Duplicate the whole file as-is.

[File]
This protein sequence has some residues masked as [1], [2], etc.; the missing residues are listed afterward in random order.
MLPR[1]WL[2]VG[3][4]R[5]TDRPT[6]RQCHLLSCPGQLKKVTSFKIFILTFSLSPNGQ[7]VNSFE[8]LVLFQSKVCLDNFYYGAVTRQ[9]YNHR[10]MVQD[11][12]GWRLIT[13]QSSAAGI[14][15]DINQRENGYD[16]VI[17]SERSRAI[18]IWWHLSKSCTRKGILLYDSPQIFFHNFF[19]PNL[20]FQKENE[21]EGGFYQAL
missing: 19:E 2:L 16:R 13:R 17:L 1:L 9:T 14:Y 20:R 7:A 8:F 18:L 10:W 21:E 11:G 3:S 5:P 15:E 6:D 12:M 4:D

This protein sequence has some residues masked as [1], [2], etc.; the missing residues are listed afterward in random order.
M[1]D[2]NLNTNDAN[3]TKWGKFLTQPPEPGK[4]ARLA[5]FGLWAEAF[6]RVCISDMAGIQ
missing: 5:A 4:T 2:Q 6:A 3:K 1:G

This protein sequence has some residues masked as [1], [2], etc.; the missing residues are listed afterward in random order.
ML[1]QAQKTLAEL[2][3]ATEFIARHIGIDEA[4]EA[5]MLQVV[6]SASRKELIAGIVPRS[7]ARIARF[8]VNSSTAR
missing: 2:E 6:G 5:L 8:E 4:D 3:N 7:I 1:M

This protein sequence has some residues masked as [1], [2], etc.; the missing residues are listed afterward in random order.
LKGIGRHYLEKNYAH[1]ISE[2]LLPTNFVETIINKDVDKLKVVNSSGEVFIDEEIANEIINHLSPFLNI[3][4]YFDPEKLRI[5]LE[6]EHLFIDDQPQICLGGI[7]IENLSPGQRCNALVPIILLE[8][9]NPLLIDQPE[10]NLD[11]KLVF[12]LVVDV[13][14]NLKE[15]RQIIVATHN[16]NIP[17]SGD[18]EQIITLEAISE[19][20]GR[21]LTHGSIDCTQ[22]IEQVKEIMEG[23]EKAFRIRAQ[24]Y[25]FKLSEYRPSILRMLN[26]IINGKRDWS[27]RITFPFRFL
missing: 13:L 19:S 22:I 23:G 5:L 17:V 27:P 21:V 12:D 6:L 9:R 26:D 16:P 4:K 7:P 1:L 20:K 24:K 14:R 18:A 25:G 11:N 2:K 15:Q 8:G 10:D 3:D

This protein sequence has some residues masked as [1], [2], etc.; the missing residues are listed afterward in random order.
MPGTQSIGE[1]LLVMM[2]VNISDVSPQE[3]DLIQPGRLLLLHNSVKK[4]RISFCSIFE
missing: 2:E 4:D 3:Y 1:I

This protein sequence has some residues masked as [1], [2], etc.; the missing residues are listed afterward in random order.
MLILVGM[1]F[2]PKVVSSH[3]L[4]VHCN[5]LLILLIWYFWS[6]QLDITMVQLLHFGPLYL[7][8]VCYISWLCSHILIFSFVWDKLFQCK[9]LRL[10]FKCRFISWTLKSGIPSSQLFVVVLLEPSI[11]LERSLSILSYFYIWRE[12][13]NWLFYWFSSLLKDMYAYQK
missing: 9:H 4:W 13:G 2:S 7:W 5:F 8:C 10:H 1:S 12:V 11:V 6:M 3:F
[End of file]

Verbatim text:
This protein sequence has some residues masked as [1], [2], etc.; the missing residues are listed afterward in random order.
MLPR[1]WL[2]VG[3][4]R[5]TDRPT[6]RQCHLLSCPGQLKKVTSFKIFILTFSLSPNGQ[7]VNSFE[8]LVLFQSKVCLDNFYYGAVTRQ[9]YNHR[10]MVQD[11][12]GWRLIT[13]QSSAAGI[14][15]DINQRENGYD[16]VI[17]SERSRAI[18]IWWHLSKSCTRKGILLYDSPQIFFHNFF[19]PNL[20]FQKENE[21]EGGFYQAL
missing: 19:E 2:L 16:R 13:R 17:L 1:L 9:T 14:Y 20:R 7:A 8:F 18:L 10:W 21:E 11:G 3:S 5:P 15:E 6:D 12:M 4:D

This protein sequence has some residues masked as [1], [2], etc.; the missing residues are listed afterward in random order.
M[1]D[2]NLNTNDAN[3]TKWGKFLTQPPEPGK[4]ARLA[5]FGLWAEAF[6]RVCISDMAGIQ
missing: 5:A 4:T 2:Q 6:A 3:K 1:G

This protein sequence has some residues masked as [1], [2], etc.; the missing residues are listed afterward in random order.
ML[1]QAQKTLAEL[2][3]ATEFIARHIGIDEA[4]EA[5]MLQVV[6]SASRKELIAGIVPRS[7]ARIARF[8]VNSSTAR
missing: 2:E 6:G 5:L 8:E 4:D 3:N 7:I 1:M

This protein sequence has some residues masked as [1], [2], etc.; the missing residues are listed afterward in random order.
LKGIGRHYLEKNYAH[1]ISE[2]LLPTNFVETIINKDVDKLKVVNSSGEVFIDEEIANEIINHLSPFLNI[3][4]YFDPEKLRI[5]LE[6]EHLFIDDQPQICLGGI[7]IENLSPGQRCNALVPIILLE[8][9]NPLLIDQPE[10]NLD[11]KLVF[12]LVVDV[13][14]NLKE[15]RQIIVATHN[16]NIP[17]SGD[18]EQIITLEAISE[19][20]GR[21]LTHGSIDCTQ[22]IEQVKEIMEG[23]EKAFRIRAQ[24]Y[25]FKLSEYRPSILRMLN[26]IINGKRDWS[27]RITFPFRFL
missing: 13:L 19:S 22:I 23:G 5:L 17:V 27:P 21:V 12:D 6:L 9:R 26:D 16:P 4:K 7:P 1:L 20:K 24:K 14:R 18:A 25:G 11:N 2:K 15:Q 8:G 10:D 3:D

This protein sequence has some residues masked as [1], [2], etc.; the missing residues are listed afterward in random order.
MPGTQSIGE[1]LLVMM[2]VNISDVSPQE[3]DLIQPGRLLLLHNSVKK[4]RISFCSIFE
missing: 2:E 4:D 3:Y 1:I

This protein sequence has some residues masked as [1], [2], etc.; the missing residues are listed afterward in random order.
MLILVGM[1]F[2]PKVVSSH[3]L[4]VHCN[5]LLILLIWYFWS[6]QLDITMVQLLHFGPLYL[7][8]VCYISWLCSHILIFSFVWDKLFQCK[9]LRL[10]FKCRFISWTLKSGIPSSQLFVVVLLEPSI[11]LERSLSILSYFYIWRE[12][13]NWLFYWFSSLLKDMYAYQK
missing: 9:H 4:W 13:G 2:S 7:W 5:F 8:C 10:H 1:S 12:V 11:V 6:M 3:F